Artificial Intelligence

Artificial intelligence (AI) has existed for decades. AI replicates human intelligence by leveraging computers and machines to complete problem-solving and decision-making tasks. While AI is not a new concept, the field of higher education has had to adapt to the proliferation of generative AI tools, such as Chat GPT.

Since the introduction of Open AI’s ChatGPT in the fall of 2022, many possibilities and challenges have arisen in higher education, concerning the use of Artificial Intelligence (AI). The goals of this guide are to:

  • Help the University community gain an understanding of Artificial Intelligence
  • Share curated resources related to AI in Higher Education
  • Provide information to assist AU community members as they make decisions related to AI use

What is Chat GPT and How Does it Work?

Chat GPT, created by Open AI, is a chat bot that users can engage with conversationally. Users can ask for information, writing, or for help with a specific task (Harvard Online, 2023). It relies on large amounts of data and computing techniques which predict how to put words together in way that mimics human speech (Sundar, 2023). It is important to understand that generative AI systems like ChatGPT do not perform actual thinking like humans do.

Artificial Intelligence (AI)

Artificial Intelligence leverages computers and machines to attempt to mimic the problem-solving and decision-making capabilities of the human mind (IBM).


A procedure that produces that answer to a question or the solution to a problem (Britannica).

Generative AI

A type of AI that can generate text, images, or other information based on the data it was trained on (Martineau, 2023).


In regards to AI, a hallucination refers to computer-generated information that is not factual. Generative AI works by responding to patterns, thereby producing results that may not be accurate (Mair, 2023).


The information or request provided to an AI to let it know what the user is looking for. A question posed to ChatGPT, for example (Martineau, 2023).

Large Language Model (LLM)

A large language model is an algorithm that can recognize, summarize, translate, predict and generate text and other content types based on knowledge provided by large datasets (Lee, 2023).

Glossary Bibliography



Lee, Angie. (2023, January 26) What Are Large Language Models and Why Are They Important? NVIDIA Blog.

Martineau, K. (2023, February 15) What is Prompt Tuning? IBM.

Martineau, K. (2023, June 30) IBM.

The following recorded webinars contain guidance on how to navigate the integration of artificial intelligence in higher education.

SUNY FACT2 Spring 2024 Webinar Series Playlist, SUNY FACT2 AI Task Group

How Should Academics Respond to Emerging AI Technology? Future Trends Forum, Bryan Alexander

Open Source AI for Higher Education Future Trends Forum, Bryan Alexander

AI in Higher Ed: Opportunities and Threats, Online Learning Consortium

The best way to gain a deeper understanding of generative AI tools it to try them out. 

Chat GPT – Free, account required

Perplexity – No account required; provides sources for responses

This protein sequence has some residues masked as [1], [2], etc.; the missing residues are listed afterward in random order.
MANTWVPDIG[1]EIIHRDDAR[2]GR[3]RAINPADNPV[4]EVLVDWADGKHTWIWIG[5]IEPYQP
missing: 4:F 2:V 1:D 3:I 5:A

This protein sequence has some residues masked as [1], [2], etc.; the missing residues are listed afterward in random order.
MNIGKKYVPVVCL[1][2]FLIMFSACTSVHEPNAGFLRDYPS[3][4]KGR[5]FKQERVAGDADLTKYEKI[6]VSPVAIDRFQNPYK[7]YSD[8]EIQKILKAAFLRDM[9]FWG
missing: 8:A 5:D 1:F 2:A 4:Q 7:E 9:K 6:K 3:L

Claude - Free option, account required

Almanac - Free option, account required; designed to help educators create lessons and resources

The article How to Use Chat GPT to Save Time includes suggestions for how instructors may use generative AI to assist with routine tasks.

After you decide what level of AI use will be permitted in your courses, those expectations will need to be communicated with your students so they are aware of their responsibilities. One way to communicate those expectations is with a syllabus statement.

AI Syllabus Statements

A syllabus statement on the permitted level of generative AI use can help students have a clear understanding of the instructor’s requirements. When creating a syllabus statement, please consider including the following information:

  • What level of generative AI use is permitted?
    • None
    • Some with guidelines, or under specific circumstances
    • Encouraged/ required
  • How does the permitted level of AI use support the learning objectives of the course?
  • Is AI permitted for specific tasks?
    • Schedule creation/ time management
    • Idea generation
    • Analyzing text or images
  • Is AI permitted for certain types of assignments, but not for others?
  • Are students expected to fact-check AI output?
    • What evidence must they provide?
  • What citation format must students follow in order to properly cite content generated by AI?
  • Do students need to provide the prompt and output in addition to the citation?

For additional guidance on AI syllabus statements, please the chapter of the SUNY FACT2 Guide to Optimizing AI in Higher Education entitled Setting Expectations in Your Classes.

Citation Guidelines for AI-Generated Content





In May of 2023, The SUNY Faculty Advisory Council on Teaching & Technology (FACT2) created a task group to investigate how AI could be optimized for teaching and learning in higher education. The resulting report discusses the benefits and challenges associated with AU, and serves as a guide for faculty and educational technologists as they learn more about AI, and consider its potential uses. An updated second edition of the report was released in June 2024.  Both editions are available below.

FACT2 Guide to Optimizing AI in Higher Education, Second Edition 2024

FACT2 Guide to Optimizing AI in Higher Education, First Edition 2023